An alliance to put decent work at the centre of sustainable and integral development

In an unprecedented gathering, on 23 and 24 November, trade unions from across the world, including the leading international workers’ organisations (ITUC, ETUC, TUCA, etc), the International Labour Organization (ILO), and its director general, came together with Cardinal Peter Turkson and representatives of the Vatican Dicastery for Promoting Integral Human Development to hold a dialogue on the cornerstone of integral and sustainable development: human work, decent work.

The holding of this two-day meeting was, first of all, in itself a major achievement. The second was the quality of the exchanges that took place. And the third, but equally important achievement, was the level of dialogue and consensus reached.

The Church and trade union representatives coincided on the diagnosis of the dire inequalities dividing humanity, amid threatening processes such as climate change and the rapid shift to a digitalised economy, or the Fourth Industrial Revolution.

They also underscored the profound changes imposed by successive labour reforms weakening workers’ rights and lowering the living standards of huge swathes of the world population, the financialisation of the economy, concentrating wealth in the hands of a few, and the blind faith in technology as a solution to social problems.

Individualism, inequality, precariousness, mass unemployment, poverty, exclusion and the discarding of people are placing our “common home” at risk.

This meeting “opens up new and hopeful perspectives for the reflection and shared contribution of workers’ movements to contemporary societies”, a sentiment expressed by several trade union leaders at the event and reflected in the Final Declaration, summarising the dialogue held.

Trade unions value and recognise the contribution made by the Social Doctrine of the Church, through its defence of the centrality of the person, the right to decent work, the need to prioritise labour over capital and recognition of the strategic role played by trade unions, through social dialogue and collective bargaining, in building fairer societies.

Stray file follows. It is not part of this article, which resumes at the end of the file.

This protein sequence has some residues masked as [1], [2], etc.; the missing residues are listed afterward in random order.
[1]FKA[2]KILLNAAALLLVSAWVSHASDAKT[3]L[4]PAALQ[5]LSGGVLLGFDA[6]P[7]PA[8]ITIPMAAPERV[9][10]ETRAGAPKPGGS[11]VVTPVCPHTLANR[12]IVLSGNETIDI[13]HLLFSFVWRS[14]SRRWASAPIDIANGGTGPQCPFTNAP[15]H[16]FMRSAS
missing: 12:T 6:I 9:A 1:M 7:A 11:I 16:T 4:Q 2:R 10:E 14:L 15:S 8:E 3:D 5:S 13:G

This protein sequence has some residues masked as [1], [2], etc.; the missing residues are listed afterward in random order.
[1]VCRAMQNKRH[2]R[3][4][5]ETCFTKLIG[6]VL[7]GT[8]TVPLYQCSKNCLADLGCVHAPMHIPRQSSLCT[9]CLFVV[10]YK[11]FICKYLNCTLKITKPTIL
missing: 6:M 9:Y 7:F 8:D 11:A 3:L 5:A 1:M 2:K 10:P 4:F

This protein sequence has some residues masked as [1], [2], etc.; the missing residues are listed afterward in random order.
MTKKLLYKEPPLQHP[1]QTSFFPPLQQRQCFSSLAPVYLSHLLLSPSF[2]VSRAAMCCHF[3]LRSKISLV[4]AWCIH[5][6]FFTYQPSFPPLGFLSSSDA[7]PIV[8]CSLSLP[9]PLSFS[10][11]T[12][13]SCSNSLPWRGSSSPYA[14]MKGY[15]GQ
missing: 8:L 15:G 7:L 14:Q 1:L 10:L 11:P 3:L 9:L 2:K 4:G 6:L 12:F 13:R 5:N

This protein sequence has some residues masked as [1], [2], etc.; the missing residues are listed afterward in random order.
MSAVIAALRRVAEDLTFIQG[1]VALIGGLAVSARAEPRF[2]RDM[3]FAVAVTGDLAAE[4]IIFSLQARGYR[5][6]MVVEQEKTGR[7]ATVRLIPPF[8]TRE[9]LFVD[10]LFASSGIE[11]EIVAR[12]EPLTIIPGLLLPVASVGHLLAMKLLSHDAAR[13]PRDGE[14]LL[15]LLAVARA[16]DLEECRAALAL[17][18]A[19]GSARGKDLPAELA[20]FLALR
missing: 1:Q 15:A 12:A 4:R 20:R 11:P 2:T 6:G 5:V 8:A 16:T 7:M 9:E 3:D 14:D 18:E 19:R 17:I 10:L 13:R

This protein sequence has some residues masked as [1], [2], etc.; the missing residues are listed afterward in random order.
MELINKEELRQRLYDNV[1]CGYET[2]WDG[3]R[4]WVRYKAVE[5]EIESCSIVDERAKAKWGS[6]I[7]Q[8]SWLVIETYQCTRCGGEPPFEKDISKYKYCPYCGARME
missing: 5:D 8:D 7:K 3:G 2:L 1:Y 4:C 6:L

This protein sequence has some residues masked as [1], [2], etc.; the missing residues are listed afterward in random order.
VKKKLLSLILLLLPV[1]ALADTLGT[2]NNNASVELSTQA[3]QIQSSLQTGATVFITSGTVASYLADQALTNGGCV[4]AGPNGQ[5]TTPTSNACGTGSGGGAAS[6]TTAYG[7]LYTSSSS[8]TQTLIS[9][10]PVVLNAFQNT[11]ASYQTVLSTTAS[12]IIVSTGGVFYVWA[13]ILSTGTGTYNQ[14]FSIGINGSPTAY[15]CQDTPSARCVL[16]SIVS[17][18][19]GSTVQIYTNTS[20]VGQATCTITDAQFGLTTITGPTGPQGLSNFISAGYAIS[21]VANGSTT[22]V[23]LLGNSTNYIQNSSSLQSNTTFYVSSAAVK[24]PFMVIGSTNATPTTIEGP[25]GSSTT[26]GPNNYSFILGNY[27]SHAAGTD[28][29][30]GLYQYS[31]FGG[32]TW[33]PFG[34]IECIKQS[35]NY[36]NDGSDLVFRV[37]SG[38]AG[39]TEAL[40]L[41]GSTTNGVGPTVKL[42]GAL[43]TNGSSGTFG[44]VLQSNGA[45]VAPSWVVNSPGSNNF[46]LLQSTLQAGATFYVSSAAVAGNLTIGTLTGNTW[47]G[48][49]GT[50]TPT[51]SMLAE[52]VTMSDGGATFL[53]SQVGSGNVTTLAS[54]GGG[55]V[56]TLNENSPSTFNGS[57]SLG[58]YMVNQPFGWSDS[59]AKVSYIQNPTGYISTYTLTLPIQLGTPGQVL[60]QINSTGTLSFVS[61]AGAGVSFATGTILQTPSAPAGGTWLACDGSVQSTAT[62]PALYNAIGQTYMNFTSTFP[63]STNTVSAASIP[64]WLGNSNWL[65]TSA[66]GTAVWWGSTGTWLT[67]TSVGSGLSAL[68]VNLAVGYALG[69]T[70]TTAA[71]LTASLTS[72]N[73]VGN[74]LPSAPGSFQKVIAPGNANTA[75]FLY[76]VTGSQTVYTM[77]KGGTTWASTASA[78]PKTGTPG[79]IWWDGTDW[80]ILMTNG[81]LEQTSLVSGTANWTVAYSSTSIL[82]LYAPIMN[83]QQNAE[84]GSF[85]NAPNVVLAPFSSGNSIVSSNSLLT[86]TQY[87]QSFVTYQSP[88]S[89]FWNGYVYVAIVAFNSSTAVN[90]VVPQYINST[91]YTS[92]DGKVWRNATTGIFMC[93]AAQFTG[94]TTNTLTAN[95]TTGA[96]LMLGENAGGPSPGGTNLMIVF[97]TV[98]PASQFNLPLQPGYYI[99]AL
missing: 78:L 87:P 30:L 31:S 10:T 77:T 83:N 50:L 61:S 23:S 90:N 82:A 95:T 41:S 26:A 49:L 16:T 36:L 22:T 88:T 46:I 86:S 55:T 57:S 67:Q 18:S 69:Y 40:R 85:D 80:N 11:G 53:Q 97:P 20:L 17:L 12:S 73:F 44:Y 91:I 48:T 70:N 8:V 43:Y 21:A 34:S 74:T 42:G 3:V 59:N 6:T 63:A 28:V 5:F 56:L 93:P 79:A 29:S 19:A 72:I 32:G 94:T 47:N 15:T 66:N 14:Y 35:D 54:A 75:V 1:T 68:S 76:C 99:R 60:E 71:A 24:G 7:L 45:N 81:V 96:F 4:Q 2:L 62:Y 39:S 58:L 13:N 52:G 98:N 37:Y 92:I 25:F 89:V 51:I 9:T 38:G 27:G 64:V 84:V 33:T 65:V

The Church, which convened the conference, and the trade union movement agree on the fundamental need to place work at the heart of the social question, and that human dignity should be the foundation for a new ethical paradigm. This rights-based paradigm should ensure integral, inclusive and sustainable development, as expressed in the Laudato si’ Encyclical, which offers concrete reference for the action needed to “care for our common home” and to promote “a just transition with social justice for all”.

Pope Francis does not want an economic system that “increases the number of unemployed, or homeless, or landless”. During his pontificate, drawing on all the teachings preceding it, decent work is imperative, unwaivable and irreplaceable in allowing people to cover their needs and to live a decent life.

Accordingly, he considers trade unions to be an essential institution for the construction of more democratic, participatory and inclusive societies, based on the values of collaboration, networking, unity, solidarity, and organisation. They play a crucial role in the defence of human dignity and the dignity of work.

He encourages them to exercise leadership, taking up their prophetic mission (to denounce and develop critical consciousness) with renewed energy and constant innovation, to exercise universal solidarity, ensuring the inclusion of the “most vulnerable in the world of work”. A global solidarity that protects rights, with “work, land and housing for all”, that enables us to flee from individualism and consumerism, and questions the system. The Church wants to be true to its mission, serving, from the periphery, the “suffering humanity” of the world of work.

Accordingly, the challenge raised by this meeting, for churches, Christian workers’ movements and trade unions, at regional or local level, is by no means inconsiderable. The road ahead is long. It could be a source of inspiration to take the initiative, strengthening this alliance, opening a dialogue and sharing synergies, to place work and workers’ organisations at the centre of integral and sustainable development that respects human dignity and the planet.

This article has been translated from Spanish.